Martin Walsh: Things I’ve Learned as a Moviemaker

Martin Walsh
Martin Walsh

Make your own luck.

One thing I learned in my very short career as an

assistant was that there aren’t too many editors prepared to give

up the big chair without a fight, so you’ve got to make your own

luck.

I grew up in television, like a lot of my contemporaries,

and back in the ’70s it was big business for film editors. Everything

was shot on film—the glory days before videotape. I worked out that

if you were willing to do the crappy stuff—news, filmed inserts

for live studio shows—the kind of stuff the guy in the big chair

on the BBC drama show wouldn’t touch with a bargepole, chances were

that you could climb the ladder much faster. So I let all the TV

stations know I was a freelance editor and if they had anything

available, to let me know. And the fools did.

Times have changed.

I was a terrible assistant, always losing trims. You

guys have it so easy these days. Switch the Avid on and do the crossword!

My time in TV news taught me to be fast and accurate and I learned

to identify the good bits quickly. Those were the bits to use. The

six o’clock news starts in five minutes and you’ve got the lead

story, still wet from the lab, in your sweaty hands. Better be quick!

Don’t wait to be invited.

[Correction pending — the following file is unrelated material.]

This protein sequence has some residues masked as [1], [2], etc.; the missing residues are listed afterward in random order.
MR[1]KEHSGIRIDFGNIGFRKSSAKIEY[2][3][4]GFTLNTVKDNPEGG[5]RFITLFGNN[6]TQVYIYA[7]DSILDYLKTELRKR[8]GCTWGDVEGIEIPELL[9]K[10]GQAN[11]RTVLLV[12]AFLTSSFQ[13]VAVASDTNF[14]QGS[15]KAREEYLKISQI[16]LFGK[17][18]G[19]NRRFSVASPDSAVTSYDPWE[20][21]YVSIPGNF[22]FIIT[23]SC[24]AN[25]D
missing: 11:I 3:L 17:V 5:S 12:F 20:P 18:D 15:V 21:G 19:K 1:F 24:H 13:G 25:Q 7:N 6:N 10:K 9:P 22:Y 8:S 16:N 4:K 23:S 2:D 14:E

The other thing I learned was how to run fast up several

flights of stairs. Why was telecine always a million miles away

from the cutting rooms? And the bar! I guess the point is this:

don’t wait to be invited. Gatecrash.

More hands may make for a better cut.

I’ve never had a problem giving assistants scenes

to cut, even back in the film days. Who’s gonna know? There might

have been a few more re-splices in the print than usual but so what,

get a re-print. With Avid there really is no excuse. Stay late,

fiddle around, experiment. No one has to see it. My kids often come

in and play around. Sometimes they improve the cut!

Challenge every convention.

An editor I once stood behind told me that you should

never cut into a panning shot and that you couldn’t cut together

two panning shots traveling in opposite directions. I believed him

for a while, which made my first couple of days in news editing

quite difficult. So don’t accept that there are rules. In editing

the whole point is to challenge every convention.

Don’t read.

Don’t read any books about film editing, especially

those that theorize about mathematical possibilities and how many

feet of film they had to deal with back in the 20th century. And

blinking. I read one once … I’m still in therapy.

It’s the show-offs that get the attention.

I’m baffled as to why anyone would be remotely interested

in what a film editor’s got to say outside of the cutting room.

Editing is almost impossible to talk about; it’s intangible. You

can see all the other stuff—photography, costumes, hair, etc. But

the whole point of editing is that it’s supposed to be invisible.

The only reason I’m suddenly getting all this attention is because

the editing in Chicago is deliberately part of the show.

I’ve cut 20 or so films before this one, just as carefully

and as scrupulously as Chicago, and for the most part the

editing just did its job. Quietly. As in life, it’s the show-offs

that get all the attention.

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